Jury acquits Mateen Cleaves of sexual assault

FLINT, Mich. -- Former Michigan State basketball star Mateen Cleaves was acquitted Tuesday of charges alleging that he sexually assaulted a woman in a motel room four years ago.

Cleaves, 41, had faced charges of second-degree criminal sexual conduct, third-degree criminal sexual conduct, assault with intent to commit sexual penetration and unlawful false imprisonment after a Mount Morris woman in her mid-20s said he raped her at a Mundy Township motel on Sept. 15, 2015.

If convicted, Cleaves could have received a 15-year prison sentence.

A nine-woman, three-man jury deliberated for less than three hours, and Cleaves wailed loudly after the verdict was read.

The jury's verdict touched off cheers that were so loud in the hallway outside Genesee Circuit Judge Celeste D. Bell's courtroom that a sheriff's deputy had to remind the crowd where they were. So Cleaves took his supporters outside and celebrated on the courthouse steps.

"I've been waiting for four years for the truth to come out," Cleaves told the crowd. "I've been ridiculed in newspapers, in the media. ...

"To be portrayed as a rapist, it broke my heart every day. But lying about rape is just as bad."

During the nearly two-week trial, prosecutors had played clips from a surveillance video outside the Knights Inn motel that prosecutors said showed Cleaves, clad only in socks, pulling the near-naked Mount Morris woman back to a motel room twice. They also called a witness, Coleen Dowdall, who said that the woman was crying and hysterical and repeatedly pleaded, "Help me," as she stood in the walkway of the motel.

Defense attorneys Frank and Mike Manley argued that Cleaves and the woman had consensual sex, and that she got into Cleaves' Cadillac SUV willingly. In closing arguments, Mike Manley said the woman had "selective memory" of what went on in Cleaves' vehicle and the motel room and that she lied because she cheated on her boyfriend.

Cleaves met the woman at a charity golf outing at Warwick Hills Golf and Country Club in Grand Blanc, Michigan, and drank at a nearby bar and grill that night with some of her co-workers, including her boyfriend. As the group dispersed around 1 a.m., Cleaves, according to multiple witnesses, suggested they head back to the bar at the golf course.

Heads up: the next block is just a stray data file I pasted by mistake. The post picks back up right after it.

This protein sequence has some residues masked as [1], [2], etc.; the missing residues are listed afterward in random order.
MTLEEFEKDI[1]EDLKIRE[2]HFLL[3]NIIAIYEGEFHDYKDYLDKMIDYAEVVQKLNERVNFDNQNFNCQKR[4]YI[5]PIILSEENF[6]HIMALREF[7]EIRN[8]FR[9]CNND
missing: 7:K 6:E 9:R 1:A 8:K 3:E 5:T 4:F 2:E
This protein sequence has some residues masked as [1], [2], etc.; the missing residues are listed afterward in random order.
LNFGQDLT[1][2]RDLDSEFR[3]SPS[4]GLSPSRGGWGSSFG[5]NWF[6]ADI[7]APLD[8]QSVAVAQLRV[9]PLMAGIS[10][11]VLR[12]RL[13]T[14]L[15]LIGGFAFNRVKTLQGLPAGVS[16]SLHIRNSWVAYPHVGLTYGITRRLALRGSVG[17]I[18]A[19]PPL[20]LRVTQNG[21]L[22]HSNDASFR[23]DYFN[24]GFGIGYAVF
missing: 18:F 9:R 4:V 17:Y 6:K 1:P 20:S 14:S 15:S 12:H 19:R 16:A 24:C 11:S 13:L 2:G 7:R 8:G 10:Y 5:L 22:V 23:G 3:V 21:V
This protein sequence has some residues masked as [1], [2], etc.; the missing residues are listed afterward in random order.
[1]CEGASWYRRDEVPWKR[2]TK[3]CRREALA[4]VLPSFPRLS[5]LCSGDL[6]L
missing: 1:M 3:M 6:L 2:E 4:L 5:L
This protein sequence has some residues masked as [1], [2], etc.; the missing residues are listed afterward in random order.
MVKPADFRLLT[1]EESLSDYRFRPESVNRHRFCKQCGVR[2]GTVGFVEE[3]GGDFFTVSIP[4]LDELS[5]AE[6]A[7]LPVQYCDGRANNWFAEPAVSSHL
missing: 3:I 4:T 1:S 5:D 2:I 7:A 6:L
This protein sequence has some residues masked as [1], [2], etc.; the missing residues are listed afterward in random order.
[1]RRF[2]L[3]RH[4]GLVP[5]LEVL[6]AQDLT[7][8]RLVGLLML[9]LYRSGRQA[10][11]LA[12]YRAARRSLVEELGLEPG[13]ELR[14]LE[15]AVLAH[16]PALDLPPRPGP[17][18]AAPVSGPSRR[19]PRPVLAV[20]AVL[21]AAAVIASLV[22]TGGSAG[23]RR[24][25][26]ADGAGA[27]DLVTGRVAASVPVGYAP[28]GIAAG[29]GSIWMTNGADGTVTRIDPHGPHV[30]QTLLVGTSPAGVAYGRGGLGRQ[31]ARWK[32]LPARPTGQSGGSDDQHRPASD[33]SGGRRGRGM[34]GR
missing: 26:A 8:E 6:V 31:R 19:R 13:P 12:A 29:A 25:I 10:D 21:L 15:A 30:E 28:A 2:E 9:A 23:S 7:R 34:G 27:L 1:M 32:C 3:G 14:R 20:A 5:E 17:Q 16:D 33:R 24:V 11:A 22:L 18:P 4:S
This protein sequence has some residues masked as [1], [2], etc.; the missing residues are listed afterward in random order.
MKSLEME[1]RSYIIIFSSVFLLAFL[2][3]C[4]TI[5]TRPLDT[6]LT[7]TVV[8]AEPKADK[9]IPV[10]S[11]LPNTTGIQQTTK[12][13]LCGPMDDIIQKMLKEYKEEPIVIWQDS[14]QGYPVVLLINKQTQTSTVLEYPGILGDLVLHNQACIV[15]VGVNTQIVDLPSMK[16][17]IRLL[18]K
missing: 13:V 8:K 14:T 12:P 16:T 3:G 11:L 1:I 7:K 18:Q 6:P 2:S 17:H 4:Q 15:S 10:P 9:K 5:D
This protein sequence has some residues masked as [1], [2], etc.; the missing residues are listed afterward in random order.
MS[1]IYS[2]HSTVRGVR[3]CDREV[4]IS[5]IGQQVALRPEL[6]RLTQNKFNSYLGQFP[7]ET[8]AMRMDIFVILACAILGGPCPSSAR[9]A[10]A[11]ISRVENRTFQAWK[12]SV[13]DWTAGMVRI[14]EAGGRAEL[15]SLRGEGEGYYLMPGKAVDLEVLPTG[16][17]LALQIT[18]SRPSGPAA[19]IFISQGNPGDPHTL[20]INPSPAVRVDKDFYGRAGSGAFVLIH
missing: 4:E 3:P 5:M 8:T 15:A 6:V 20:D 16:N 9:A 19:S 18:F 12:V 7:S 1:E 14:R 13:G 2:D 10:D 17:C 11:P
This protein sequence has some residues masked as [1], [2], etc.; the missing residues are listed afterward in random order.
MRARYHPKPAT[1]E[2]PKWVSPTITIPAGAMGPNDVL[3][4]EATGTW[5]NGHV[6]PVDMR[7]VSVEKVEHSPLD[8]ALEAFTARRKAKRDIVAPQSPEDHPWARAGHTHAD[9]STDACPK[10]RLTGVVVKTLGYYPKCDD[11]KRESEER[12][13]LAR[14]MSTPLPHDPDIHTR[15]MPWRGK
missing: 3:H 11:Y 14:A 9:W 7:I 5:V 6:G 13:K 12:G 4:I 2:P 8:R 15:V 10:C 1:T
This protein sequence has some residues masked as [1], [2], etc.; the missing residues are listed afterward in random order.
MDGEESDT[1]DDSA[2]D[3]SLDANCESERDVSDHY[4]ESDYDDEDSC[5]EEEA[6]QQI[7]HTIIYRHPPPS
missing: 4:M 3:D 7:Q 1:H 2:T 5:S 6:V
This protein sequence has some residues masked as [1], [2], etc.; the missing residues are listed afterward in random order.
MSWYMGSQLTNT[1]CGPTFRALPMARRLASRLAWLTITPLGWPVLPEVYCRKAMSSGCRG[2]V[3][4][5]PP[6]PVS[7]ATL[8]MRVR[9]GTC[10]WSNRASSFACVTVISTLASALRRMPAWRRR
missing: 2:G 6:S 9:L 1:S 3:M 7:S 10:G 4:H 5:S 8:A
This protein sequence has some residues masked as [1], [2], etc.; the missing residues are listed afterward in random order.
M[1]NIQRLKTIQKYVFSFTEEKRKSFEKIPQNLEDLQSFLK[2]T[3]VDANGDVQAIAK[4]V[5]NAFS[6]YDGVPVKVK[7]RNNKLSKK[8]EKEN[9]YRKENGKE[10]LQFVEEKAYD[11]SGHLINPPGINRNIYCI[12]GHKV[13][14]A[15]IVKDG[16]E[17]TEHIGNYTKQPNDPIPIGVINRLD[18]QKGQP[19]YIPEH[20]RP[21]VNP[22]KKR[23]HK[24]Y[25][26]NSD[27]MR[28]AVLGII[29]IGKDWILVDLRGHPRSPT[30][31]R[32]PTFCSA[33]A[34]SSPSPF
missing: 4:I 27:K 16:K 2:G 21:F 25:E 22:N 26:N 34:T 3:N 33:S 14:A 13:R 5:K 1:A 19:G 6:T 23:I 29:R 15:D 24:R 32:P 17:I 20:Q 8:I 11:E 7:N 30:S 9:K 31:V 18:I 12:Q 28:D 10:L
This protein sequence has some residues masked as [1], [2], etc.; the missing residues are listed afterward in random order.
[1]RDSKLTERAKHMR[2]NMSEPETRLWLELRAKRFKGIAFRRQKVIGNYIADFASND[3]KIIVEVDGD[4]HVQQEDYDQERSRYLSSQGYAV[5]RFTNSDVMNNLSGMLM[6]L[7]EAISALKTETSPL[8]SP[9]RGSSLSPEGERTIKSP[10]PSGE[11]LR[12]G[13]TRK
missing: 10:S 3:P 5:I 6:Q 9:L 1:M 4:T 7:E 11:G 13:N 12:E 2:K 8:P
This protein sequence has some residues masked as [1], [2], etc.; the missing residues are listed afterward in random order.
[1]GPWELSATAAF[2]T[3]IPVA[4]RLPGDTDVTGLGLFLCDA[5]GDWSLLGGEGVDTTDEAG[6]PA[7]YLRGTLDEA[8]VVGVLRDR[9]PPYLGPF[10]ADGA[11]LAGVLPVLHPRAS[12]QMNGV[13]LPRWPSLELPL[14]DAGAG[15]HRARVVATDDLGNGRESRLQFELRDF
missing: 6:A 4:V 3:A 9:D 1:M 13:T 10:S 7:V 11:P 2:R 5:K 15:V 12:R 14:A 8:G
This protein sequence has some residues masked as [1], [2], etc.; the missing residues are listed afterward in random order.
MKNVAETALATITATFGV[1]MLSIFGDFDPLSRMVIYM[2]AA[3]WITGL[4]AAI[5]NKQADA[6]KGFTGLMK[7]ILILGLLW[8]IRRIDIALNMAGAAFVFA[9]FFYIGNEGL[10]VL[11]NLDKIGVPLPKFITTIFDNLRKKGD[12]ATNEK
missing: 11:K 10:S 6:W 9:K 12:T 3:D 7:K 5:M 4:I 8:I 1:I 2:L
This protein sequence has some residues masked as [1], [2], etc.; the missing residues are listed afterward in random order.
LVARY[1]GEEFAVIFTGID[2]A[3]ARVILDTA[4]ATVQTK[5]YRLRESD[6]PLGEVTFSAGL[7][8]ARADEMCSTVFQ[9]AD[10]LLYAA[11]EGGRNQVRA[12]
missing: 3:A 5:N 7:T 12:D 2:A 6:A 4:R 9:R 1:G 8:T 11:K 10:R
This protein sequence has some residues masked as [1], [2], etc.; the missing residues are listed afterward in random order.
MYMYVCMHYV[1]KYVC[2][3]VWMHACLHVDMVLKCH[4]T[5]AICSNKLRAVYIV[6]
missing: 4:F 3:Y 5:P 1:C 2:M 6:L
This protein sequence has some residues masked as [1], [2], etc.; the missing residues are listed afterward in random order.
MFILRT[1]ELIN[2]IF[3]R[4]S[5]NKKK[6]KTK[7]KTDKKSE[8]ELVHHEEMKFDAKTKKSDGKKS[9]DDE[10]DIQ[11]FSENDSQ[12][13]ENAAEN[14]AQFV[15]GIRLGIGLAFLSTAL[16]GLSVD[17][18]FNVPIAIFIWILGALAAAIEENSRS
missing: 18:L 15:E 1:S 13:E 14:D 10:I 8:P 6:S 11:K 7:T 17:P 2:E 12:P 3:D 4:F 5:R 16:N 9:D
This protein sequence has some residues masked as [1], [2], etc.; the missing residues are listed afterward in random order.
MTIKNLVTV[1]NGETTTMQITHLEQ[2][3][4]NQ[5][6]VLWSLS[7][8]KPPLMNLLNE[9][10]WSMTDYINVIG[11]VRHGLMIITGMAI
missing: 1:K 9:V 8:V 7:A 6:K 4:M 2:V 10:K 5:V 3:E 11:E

The woman, who was believed to be intoxicated, rode with Cleaves. But they did not end up at the golf course. He drove her to a gas station, then the Knights Inn motel in Mundy Township. There, the woman said, Cleaves sexually assaulted her.

The woman testified for more than four hours last week. Cleaves did not take the stand.

Juror Michael Lambert said the jury spent about 45 minutes of their deliberation viewing the surveillance video. It didn't sway their verdict. But the jury did notice inconsistencies in her testimony and her original statement, he said.

Local attorney Glen Lenhoff called the case one of the biggest in the history of Genesee County because of who was on trial and what was at stake.

Cleaves grew up in Flint, a town of about 102,000, and still calls the community his home. He is probably the area's biggest celebrity. Many people in the area watched him go from high school All-American to one of the "Flintstones" who led Michigan State to a national championship in 2000 and then went on to the NBA. All of the Flintstones were represented, sort of, in the seven-day trial. Morris Peterson showed up for one day of testimony, and Charlie Bell's mom, Belle Bell, was in the courtroom for multiple days.

Men's basketball coach Tom Izzo was there for closing arguments Tuesday. He hugged Cleaves before they entered the courtroom and sat roughly 15 feet away from him.

"The Cleaves name means something in this town," Cleaves said. "Not just with sports. I watched my mother house women that had been raped and put them in safe situations. I watched my father fight for peoples' rights in this community. So I want to apologize for dampening that somewhat with this crazy issue we had to deal with."

Cleaves also apologized to his wife, Chanda Lane.

Prosecutors had suggested that Cleaves' celebrity status might have led to preferential treatment, at least from the Mundy Township police, who did not take an incident report in the early morning hours of Sept. 15, 2015, and gave Cleaves a ride home. Sgt. Ron Johnson testified that the woman, who appeared to be intoxicated, initially didn't say she was assaulted.

Wayne County assistant prosecutor Lisa Lindsey declined to comment as she left the courtroom. The woman's mother did not immediately respond to a call from ESPN.

The case did not move seamlessly through the court system. Judge Cathy Dowd had dismissed the case in December 2016. Dowd has since retired. After an appeal, Genesee Circuit Court Judge Archie L. Hayman ruled that Dowd abused her "discretion of power" in finding no probable cause and reinstated the charges in 2017.

Cleaves' legal team then tried to appeal, but the Michigan Supreme Court refused to review Hayman's decision to reinstate the charges. Cleaves had long denied the allegations.

Wayne County, which is where Detroit is located, prosecuted the case because the Genesee County prosecutor had a conflict of interest.

"I just want to be very clear that the accuser had her day in court," said Mike Manley, one of Cleaves' attorneys. "Twelve citizens listened to the evidence and less than [2½] hours unanimously said not guilty. This case is put to bed. This case is put to rest. And this man deserves his life back."